Classic House Series – Episode #10 – Reach – Lil Mo Yin Yang

For our 10th installment of our Classic House Series, I thought I’d share a little recipe for an iconic house anthem:

Take two legendary house music producers, get them in the studio to mess around a little and add a couple of glasses of wine and you’ve got the ingredients to create one BOMB of a track.

The two producers in question include one-half of the extremely important house production duo Masters at Work. “Little” Louie Vega, and the man behind countless underground anthems as well as the successful crossover act Reel 2 Real in the form of Erick Morillo, whose anthem “I Like To Move It” has transcended the clubs to be featured in commercials, video games and the Madagascar movie series.

Combining chunky beats, glimmering synths and vocals snatched from “Love and Happiness” by River Ocean feat, India, a side project of Vega’s, the track builds until a long siren sample comes in before dropping into the apex of the track.  Produced during an impromptu studio session when the two legends were fooling around and having “a little sippy-sippy”, it remains the only co-production by the duo under the Lil Mo Yin Yang moniker.

As if the original cut wasn’t fantastic enough, reaching #1 on the Billboard Hot Dance Music/Club Play charts by the end of 1995, Multiply Records re-released the track in 1996 with remixes from acclaimed UK production duo Basement Jaxx and Alcatraz.  The Jaxx crew offered a moodier take on their mix, but the Alcatraz boys cranked out an almost tech-house take on the track which destroyed many a club dancefloor and further cemented the legacy of this anthem.  It seems more than appropriate that they named their remix the “Lil Mo Got Gang-Banged Remix”.

More remixes followed in 2002 and again in 2008, but most were based around the style of the Alcatraz mix.  Retaining the vocal samples of the original, the siren sample was chopped up and turned into a key lead sound for the mix.  The energy of the track was turned up to 11 and offered a fresh take on an already established club staple.  Perfect to drop into a late-night house set, this remains a go-to track for many DJs this day and is one of the most revered tunes ever to come out of the legendary Strictly Rhythm label.

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Classic House Series – Episode #9 – Make The World Go Round – Sandy B.

When it comes to mid-90s vocal house anthems, you can’t go wrong with Sandy B‘s Make The World Go Round.

Released in 1996, this remains one of my most beloved tunes to this day.  The most played mix came from legendary Washington, DC house duo Deep Dish who took three bass notes, some absolutely insane drum production and used their signature style to elevate a rather average cut into a true house banger.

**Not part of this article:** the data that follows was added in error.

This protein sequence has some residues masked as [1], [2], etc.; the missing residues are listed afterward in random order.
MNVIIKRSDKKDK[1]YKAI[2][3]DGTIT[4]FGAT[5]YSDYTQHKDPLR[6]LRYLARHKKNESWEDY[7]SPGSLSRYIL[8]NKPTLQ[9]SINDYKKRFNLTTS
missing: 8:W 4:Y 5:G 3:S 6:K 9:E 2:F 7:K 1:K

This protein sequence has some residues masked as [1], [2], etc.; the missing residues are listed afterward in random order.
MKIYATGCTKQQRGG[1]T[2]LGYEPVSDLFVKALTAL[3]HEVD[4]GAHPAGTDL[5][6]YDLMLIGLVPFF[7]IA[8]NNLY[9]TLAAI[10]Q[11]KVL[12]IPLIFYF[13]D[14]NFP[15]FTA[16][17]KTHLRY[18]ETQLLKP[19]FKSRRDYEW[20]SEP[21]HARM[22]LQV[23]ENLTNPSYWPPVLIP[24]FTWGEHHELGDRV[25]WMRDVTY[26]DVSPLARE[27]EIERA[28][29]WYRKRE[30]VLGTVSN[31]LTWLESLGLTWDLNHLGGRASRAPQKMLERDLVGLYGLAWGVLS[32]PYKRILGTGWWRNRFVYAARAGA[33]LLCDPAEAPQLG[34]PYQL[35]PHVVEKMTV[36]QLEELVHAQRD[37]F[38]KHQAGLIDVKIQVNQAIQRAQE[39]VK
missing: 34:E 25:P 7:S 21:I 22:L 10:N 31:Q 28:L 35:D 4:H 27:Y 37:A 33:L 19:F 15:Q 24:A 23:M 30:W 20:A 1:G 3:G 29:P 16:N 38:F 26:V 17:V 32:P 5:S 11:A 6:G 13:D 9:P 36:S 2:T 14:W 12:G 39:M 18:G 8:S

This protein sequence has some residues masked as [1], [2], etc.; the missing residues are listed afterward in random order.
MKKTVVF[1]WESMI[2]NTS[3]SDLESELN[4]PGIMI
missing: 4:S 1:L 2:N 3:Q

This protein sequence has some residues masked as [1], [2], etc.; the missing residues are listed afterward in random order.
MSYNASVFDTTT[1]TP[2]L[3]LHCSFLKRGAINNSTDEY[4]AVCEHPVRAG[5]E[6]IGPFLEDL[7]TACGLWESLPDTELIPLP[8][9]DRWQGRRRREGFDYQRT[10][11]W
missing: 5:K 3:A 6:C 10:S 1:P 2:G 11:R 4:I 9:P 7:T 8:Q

Singer Sandra Barber established herself in the New York scene with her debut single “Feel Like Singing” but it was this release that rocketed her to club stardom.  Featured on many compilations over the years, this song combined the best elements of garage house:  a throbbing bassline, sick beats and lyrics which include a fantastic sing-along hook which has contributed to the tracks enduring legacy almost 20 years later.

Mixes also came from legendary producer/remixer Stonebridge, but it is unquestionably the Deep Dish re-rub that has stood the test of time.  Perfect to kick things off or to drop midway through a set, this one never fails for me.  If I really want to “work” the record, making use of the brilliant “Deep Dish In Orbit Dub” and their bonus beats provides the opportunity to hyper-extend this anthem and give your crowd a real workout.  I proudly own doubles of the vinyl release and when I’ve got a good night going, I love to treat a crowd to this classic.  Not convinced?  Pull it out during your next house set and watch the magic happen.

Still Hot Episode #1 – 20 Year Cycle – Rhythm Masters feat. Kenny Dope

“Everybody wanted a dub.  I’m like, ‘no, but you’re not worthy of a dub-dub-dub-dub-dub……'”

If you’re a DJ and you played house music between 1995-2002(roughly), then you KNOW exactly what it means to see the words “Rhythm Masters” on a vinyl label.  Those two words meant the record in your hands was lucky enough to receive a remix from the kings of funky, chunky, chopped and cut-up house and chances are you were going to be playing the hell out of their mix over the original in short order.

Comprised of Steve Mac and Rob Chetcuti, their production outfit dominated the remix scene in the mid-to-late 90s and early 2000s with their re-rubs of commercial and underground tunes alike numbering in the hundreds.  Having remixed everyone from Todd Terry to Michael Jackson together with a number of impressive original tunes to their name, they created and defined their signature sound which took many an average dance tune to anthemic status.

They disbanded in the mid-2000s but returned in proper form in May, 2015 with the dancefloor destroying “20 Year Cycle”.  Featuring vocals snatched from an interview with fellow house music legend and one half of the seminal remix/production duo Masters at Work, Kenny “Dope” Gonzalez, it is the RM sound in all its glory:  synth stabs, a delirious filtered bassline and a beat so old-school and tough that I can only describe it as RUDE(in the best way possible).  They even programmed it on an E-mu SP-1200!

9 months in, after a suitable caning from A-list DJs around the world, this one still bangs and can and should be pulled out to give your crowd a taste of the old-school.